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Leslie v. Saratoga Brewing Co.

Supreme Court of New York, Appellate Division

March 8, 1901

LESLIE
v.
SARATOGA BREWING CO. et al.

Appeal from special term, Saratoga county.

Foreclosure of a mortgage by Mrs. Frank Leslie against the Saratoga Brewing Company and others. From an order directing him to pay to the referee the difference between his bid at the foreclosure sale and the selling price on a resale, Daniel Gaffey appeals. Reversed.

Chase, J., dissenting.

John T. Norton, for appellant.

James MacGregor Smith (J. Newton Fiero, of counsel), for respondents Neidlinger & Sons.

Fletcher W. Battershall, for respondent Balthaser Baker.

Argued before PARKER, P.J., and KELLOGG, EDWARDS, SMITH, and CHASE, JJ.

Page 401

PER CURIAM.

By the bid which the appellant, Daniel Gaffey, made, he offered to purchase the mortgaged premises at the price of $21,600, and, although the referee accepted that offer, it was not a contract which the court was obligated to complete or enforce. If to the court it appeared that justice to any of the parties interested required it, the sale, even though Gaffey had paid the 10 per cent. required, might have been vacated, and a new one ordered. The circumstances [69 N.Y.S. 582] under which Gaffey made the bid in question do not indicate any intent on his part to trifle with the court. He bid $21,600, and he swears that, in his judgment, the premises were worth more than that sum. We do not discover in the record that such statement is anywhere contradicted. Neidlinger & Sons, who, as subsequent lienors to the mortgage being foreclosed, claimed to be entitled to all the surplus the premises would produce, bid $21,500, but allowed them to be struck off to Gaffey at his bid of $100 more. The sale was had in the village of Saratoga Springs, and Gaffey resided in the city of Troy. It seems that he had not with him money sufficient to pay the 10 per cent. required by the terms of sale to be then paid down; but he offered to give his own check for the same, or a draft upon his father for that amount. At the instance of the plaintiff's attorney, the referee refused to accept either, and demanded cash, or such paper as the plaintiff's attorney would approve. It does not appear that Gaffey was not pecuniarily responsible for that amount, nor that his check, if given, would not have been paid. He also asked that the sale be adjourned one day, that he might procure the 10 per cent., which was also denied. Upon it appearing that Gaffey was not then in a condition to pay the 10 per cent., the referee at once called the bidders back, and again put the premises up for sale. It appears that all who were present when the premises were struck off to Gaffey were present at this second sale. Gaffey then and there offered to withdraw his bid, and allow the premises to be struck off to Neidlinger & Sons on their bid of $21,500. They, however, promptly refused, saying that they now expected to get the premises at a much lower figure than that. The premises were thereupon put up and again sold, and struck

Page 402

off to John T. Norton for the sum of $18,700; the said Neidlinger & Sons having bidden a sum slightly below that amount. On the first sale, Gaffey, who was the president of the mortgagor, was bidding in its interest, and he and Neidlinger & Sons were the only parties who did bid, except the plaintiff's attorney bid enough to cover the sum due upon the mortgage and for costs. The sum of $18,700, procured by the referee upon the last sale, was sufficient to pay all the mortgage debt and costs, and left a surplus in his hands of some $6,607.48. McLean, the attorney who bid for and was advising Gaffey, swears that he had attended many mortgage sales in that county, and that it was frequently the practice to give time to the bidder to procure the 10 per cent. required to be paid down; and it would seem that his client, Gaffey, had acted upon this occasion upon that theory. The order from which this appeal is taken directs that Gaffey pay the difference between the $21,600 bid by him and the $18,700 realized upon the second sale, being the sum of $2,900, to the referee. It is made upon the motion of Neidlinger & Sons. Evidently it is an attempt on their part to secure such sum as surplus money arising upon the sale. We are of the opinion that the circumstances of this case, as above detailed, do not require the court to enforce so severe a forfeiture against Gaffey for their sole benefit. It is plain that his conduct has not, in fact, worked any such injury to their interests. They refused to take the premises at their own bid of $21,500, with the avowed purpose of [69 N.Y.S. 583] enforcing from Gaffey any deficiency that should arise upon the resale. They also objected to giving him a day's time to procure the $2,160, and so secure to the mortgagor the benefit of the purchase, but now seek to procure the sum of $2,900 from him by way of a forfeiture for not completing such purchase. The contest is evidently between Gaffey, representing the mortgagor, and Neidlinger & Sons, its creditors; and, as between them, there is no equity that requires the enforcement of such a penalty. This conclusion does not in the least sustain any willful attempt to bid without intending to purchase, or in any manner to trifle or interfere with the orderly progress of a judicial sale. It furnishes no precedent for any such case. In our opinion, this record fails to show that Gaffey was acting with any such intent. On the contrary,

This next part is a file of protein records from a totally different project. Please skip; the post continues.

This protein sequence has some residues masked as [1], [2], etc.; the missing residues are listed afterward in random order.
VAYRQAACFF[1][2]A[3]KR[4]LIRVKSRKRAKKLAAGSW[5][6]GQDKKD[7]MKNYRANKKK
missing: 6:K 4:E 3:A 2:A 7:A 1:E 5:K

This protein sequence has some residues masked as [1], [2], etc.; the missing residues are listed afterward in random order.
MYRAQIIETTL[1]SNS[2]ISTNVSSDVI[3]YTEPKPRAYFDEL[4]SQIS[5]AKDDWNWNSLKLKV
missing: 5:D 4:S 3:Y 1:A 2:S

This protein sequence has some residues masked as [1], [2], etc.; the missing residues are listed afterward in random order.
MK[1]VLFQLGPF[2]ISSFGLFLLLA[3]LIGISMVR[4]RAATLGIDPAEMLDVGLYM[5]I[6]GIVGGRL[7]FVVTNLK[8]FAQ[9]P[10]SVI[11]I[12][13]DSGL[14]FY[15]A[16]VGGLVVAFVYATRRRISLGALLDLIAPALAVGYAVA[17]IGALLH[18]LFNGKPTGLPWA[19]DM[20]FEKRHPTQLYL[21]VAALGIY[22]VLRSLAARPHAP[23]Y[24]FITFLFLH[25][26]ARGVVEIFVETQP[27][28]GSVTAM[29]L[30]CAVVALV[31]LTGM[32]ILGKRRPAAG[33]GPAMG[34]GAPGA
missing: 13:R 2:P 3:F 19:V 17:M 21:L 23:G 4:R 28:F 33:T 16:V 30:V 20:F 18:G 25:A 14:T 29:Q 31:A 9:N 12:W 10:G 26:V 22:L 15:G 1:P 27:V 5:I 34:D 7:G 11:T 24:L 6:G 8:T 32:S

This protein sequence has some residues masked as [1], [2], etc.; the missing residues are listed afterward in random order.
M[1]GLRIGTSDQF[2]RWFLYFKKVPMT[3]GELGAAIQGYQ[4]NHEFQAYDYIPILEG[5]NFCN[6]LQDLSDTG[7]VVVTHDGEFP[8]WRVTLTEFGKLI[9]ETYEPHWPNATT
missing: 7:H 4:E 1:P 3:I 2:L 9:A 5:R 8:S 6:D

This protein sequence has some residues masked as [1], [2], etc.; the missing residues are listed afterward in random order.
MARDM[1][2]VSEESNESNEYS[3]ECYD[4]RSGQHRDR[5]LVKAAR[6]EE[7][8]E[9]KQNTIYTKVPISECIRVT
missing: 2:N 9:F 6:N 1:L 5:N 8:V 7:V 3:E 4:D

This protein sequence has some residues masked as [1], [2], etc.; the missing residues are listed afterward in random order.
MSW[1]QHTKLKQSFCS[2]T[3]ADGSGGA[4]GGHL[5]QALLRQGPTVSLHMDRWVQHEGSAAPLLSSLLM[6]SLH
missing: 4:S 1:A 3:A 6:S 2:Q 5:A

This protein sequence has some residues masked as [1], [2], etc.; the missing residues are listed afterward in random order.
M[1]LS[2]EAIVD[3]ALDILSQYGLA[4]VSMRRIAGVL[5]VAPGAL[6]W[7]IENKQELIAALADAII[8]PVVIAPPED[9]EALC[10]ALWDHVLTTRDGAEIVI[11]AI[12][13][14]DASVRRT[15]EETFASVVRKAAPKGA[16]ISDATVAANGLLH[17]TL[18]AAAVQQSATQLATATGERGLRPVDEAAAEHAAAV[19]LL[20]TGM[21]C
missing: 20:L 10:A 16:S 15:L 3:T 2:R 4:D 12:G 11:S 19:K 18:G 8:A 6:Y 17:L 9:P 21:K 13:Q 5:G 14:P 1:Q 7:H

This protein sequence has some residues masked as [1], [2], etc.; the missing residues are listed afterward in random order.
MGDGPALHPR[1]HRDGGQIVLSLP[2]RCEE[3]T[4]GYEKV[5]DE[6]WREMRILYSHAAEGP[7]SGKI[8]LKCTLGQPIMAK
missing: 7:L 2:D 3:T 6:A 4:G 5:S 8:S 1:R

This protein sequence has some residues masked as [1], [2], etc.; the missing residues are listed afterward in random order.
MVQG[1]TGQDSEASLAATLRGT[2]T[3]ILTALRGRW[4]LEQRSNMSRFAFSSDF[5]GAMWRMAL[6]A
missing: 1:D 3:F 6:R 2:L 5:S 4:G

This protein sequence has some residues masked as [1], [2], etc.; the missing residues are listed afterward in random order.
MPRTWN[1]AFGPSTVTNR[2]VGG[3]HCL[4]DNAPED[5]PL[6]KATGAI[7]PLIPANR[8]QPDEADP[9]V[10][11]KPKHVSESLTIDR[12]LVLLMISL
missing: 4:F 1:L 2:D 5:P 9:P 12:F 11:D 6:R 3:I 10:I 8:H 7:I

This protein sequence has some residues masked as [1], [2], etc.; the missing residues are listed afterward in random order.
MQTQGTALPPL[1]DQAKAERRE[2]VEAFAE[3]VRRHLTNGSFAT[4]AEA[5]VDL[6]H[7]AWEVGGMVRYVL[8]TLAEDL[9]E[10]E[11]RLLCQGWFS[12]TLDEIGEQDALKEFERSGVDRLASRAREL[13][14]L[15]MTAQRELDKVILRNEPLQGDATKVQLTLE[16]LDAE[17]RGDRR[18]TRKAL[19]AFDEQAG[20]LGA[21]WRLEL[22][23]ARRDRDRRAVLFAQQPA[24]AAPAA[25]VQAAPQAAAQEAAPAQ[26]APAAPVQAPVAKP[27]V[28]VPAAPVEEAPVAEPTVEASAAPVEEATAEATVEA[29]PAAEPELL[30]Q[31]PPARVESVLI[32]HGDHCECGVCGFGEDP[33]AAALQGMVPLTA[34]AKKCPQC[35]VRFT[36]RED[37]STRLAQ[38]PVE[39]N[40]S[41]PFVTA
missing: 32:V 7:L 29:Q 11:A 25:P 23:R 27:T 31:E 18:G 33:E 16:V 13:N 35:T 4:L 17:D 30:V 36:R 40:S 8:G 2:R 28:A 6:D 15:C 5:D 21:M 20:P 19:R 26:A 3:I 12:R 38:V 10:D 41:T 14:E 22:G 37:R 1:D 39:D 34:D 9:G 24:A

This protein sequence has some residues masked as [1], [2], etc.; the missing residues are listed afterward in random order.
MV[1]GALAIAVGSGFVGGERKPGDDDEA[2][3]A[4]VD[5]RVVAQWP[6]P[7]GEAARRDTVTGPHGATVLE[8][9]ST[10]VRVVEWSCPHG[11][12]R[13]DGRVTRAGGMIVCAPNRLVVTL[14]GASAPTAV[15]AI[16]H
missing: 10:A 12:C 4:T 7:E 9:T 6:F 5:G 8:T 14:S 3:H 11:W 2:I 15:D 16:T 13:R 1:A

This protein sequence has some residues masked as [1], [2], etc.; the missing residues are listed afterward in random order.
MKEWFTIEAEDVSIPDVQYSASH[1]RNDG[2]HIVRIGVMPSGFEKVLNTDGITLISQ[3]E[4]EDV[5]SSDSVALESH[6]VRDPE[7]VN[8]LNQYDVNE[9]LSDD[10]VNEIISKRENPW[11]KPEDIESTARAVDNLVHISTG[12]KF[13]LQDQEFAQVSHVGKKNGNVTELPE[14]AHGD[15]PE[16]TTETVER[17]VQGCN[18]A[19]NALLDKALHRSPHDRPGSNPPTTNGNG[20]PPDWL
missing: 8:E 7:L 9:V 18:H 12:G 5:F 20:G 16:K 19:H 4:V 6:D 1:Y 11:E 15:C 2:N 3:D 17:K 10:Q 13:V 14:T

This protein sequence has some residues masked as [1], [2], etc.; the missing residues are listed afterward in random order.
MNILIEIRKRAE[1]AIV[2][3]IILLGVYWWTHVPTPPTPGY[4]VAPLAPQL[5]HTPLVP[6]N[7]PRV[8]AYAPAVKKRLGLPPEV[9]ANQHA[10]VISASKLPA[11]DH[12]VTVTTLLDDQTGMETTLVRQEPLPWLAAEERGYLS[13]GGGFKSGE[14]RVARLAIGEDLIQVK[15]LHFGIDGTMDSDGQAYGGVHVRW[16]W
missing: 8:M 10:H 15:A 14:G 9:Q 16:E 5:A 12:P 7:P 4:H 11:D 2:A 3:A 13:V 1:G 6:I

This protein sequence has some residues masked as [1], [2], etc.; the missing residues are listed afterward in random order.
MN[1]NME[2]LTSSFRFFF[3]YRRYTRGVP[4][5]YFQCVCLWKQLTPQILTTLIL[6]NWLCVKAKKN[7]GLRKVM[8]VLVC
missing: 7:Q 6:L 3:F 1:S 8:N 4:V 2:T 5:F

Page 403

we believe he bid only what he believed and intended the mortgagor should and would pay, and failed to perform only because he did not understand that he must have on hand in cash a certain per cent. of the purchase price. His conduct was not in contempt of the court, nor did it work any injury to ...


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